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Programs to Make You a Better Police Candidate

Programs to Make You a Better Police Candidate

Sgt. Betsy Brantner Smith

So you’ve decided that law enforcement is the profession for you. Congratulations! As you’ve probably figured out by now, it’s not as simple as choosing your agency, walking in the door, filling out an application and being handed your dream assignment. Law enforcement is a diverse profession with literally thousands of options, specialties, and career paths. That’s the good news. Here’s the bad news: only a very small percentage of police applicants actually get hired.

Law enforcement is very competitive, and the hiring process tends to be lengthy and seemingly fraught with obstacles. I was chatting online with a PoliceLink member a few weeks ago, and he expressed frustration with the time-consuming application process. Very often a department’s application includes page after page of odd requirements (“List three of your neighbors when you were in grade school, include current contact information.”) and arduous requests (“Attach certified copies of your transcripts from grade school, high school, and college, and list three teachers or professors from each institution. Include current contact information.”). The applicant said to me: “It’s almost like the application is part of the test.” Bingo! That’s exactly what it is.

Police testing is time-consuming and expensive for the agency, so they want to make sure you are serious before they invest time in reviewing your application and background. Not only are most agencies going to ask you to fill out an extremely detailed initial application, they’re going to heavily scrutinize what’s in it. One of the best ways to show that you’re serious about their organization and the profession in general, is to seek out opportunities to learn about the law enforcement community and grow as a potential employee long before you ever get hired.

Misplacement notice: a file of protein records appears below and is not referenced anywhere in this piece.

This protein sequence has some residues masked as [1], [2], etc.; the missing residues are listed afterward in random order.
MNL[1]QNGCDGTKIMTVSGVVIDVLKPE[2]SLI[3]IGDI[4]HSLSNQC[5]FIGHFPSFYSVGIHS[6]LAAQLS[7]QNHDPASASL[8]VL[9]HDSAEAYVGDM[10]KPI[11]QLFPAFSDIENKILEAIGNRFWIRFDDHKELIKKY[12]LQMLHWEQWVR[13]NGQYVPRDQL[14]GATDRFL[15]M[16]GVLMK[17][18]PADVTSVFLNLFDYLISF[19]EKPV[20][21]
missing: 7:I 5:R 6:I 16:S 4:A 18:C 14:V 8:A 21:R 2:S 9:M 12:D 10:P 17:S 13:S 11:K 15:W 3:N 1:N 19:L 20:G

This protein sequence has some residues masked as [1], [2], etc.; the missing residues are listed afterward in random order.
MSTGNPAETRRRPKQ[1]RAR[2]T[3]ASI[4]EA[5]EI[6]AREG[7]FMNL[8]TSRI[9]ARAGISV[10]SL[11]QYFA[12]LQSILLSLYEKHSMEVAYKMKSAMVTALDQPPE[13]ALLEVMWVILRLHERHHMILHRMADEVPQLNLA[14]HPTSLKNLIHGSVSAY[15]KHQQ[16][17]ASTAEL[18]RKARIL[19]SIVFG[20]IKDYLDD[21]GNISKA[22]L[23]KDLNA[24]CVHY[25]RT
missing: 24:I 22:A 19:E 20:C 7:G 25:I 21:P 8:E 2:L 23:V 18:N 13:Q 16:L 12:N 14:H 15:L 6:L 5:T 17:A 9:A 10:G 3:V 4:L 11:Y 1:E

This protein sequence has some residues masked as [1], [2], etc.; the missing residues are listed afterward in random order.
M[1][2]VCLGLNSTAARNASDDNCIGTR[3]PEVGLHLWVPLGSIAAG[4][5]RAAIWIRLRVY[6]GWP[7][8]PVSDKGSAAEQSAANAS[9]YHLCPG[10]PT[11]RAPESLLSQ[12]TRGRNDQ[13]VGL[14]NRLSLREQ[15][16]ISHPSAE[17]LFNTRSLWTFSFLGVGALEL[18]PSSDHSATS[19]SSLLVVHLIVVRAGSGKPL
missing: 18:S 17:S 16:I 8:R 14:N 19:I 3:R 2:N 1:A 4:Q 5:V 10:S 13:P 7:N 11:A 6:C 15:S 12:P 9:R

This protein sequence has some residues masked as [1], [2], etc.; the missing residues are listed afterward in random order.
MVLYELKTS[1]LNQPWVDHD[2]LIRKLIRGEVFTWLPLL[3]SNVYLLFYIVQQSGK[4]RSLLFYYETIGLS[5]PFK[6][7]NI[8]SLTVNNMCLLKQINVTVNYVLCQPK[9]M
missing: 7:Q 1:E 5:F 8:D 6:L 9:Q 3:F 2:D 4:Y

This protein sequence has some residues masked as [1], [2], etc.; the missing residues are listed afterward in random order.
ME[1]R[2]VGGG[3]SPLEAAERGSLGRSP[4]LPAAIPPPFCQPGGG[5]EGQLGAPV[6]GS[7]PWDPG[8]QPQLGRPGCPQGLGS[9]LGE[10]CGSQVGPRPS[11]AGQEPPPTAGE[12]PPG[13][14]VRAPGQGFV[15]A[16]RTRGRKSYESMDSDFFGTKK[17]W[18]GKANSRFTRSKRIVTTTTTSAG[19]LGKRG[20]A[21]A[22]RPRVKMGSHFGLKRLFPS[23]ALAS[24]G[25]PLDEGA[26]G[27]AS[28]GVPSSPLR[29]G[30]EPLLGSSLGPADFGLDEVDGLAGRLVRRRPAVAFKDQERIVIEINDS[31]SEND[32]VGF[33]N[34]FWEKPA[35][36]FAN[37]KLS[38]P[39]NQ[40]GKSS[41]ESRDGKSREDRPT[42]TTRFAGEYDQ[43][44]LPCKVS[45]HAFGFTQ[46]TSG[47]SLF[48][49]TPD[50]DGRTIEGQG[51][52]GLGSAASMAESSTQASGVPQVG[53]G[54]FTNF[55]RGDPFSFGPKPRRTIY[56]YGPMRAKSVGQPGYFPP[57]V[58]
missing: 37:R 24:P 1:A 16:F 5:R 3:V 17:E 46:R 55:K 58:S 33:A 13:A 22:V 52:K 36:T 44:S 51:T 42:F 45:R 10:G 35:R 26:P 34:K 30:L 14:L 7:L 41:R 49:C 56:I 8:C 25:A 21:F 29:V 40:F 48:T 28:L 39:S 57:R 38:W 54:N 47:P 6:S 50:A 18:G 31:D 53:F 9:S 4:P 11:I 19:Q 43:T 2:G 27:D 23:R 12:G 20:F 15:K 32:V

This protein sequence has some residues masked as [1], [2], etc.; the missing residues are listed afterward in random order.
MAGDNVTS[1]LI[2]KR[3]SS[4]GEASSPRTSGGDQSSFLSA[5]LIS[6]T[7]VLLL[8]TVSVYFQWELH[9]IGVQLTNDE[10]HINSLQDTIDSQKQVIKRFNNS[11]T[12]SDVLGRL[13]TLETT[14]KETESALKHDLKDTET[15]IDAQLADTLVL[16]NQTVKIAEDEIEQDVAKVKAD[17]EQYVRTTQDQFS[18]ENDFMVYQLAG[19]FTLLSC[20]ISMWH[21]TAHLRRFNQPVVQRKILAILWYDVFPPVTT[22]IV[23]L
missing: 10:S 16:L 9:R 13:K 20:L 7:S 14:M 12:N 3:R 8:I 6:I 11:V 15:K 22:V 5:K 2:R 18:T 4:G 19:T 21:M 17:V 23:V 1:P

If you’re a young applicant, look into a cadet program. These vary with each agency, but often offer an hourly wage or a stipend to pay your local college expenses in exchange for your work as a “cadet” or “community service officer.” You’re going to be doing primarily grunt work, such as lockouts or traffic direction, but it’s a great way to further your education both in the classroom and in the field.

Many departments also have Police Explorer programs, regulated by the Boy Scouts of America (boys and girls are welcome to participate), but managed by the individual police agency. Explorers are generally ages 14-20. They’re uniformed, they have their own rank structure and they’re closely monitored by police advisors. Explorers are strictly volunteers, but the program is a great way to learn about law enforcement. Each Explorer Post meets regularly and receives training and assignment opportunities from its home agency. There are regional and national competitions in areas like forensics, building searches, and traffic stops. As an Explorer, I was in one of the few mounted units in the country. With opportunities such as these you’ll have a head start in learning skills such as report writing, radio usage, geography, and even officer safety.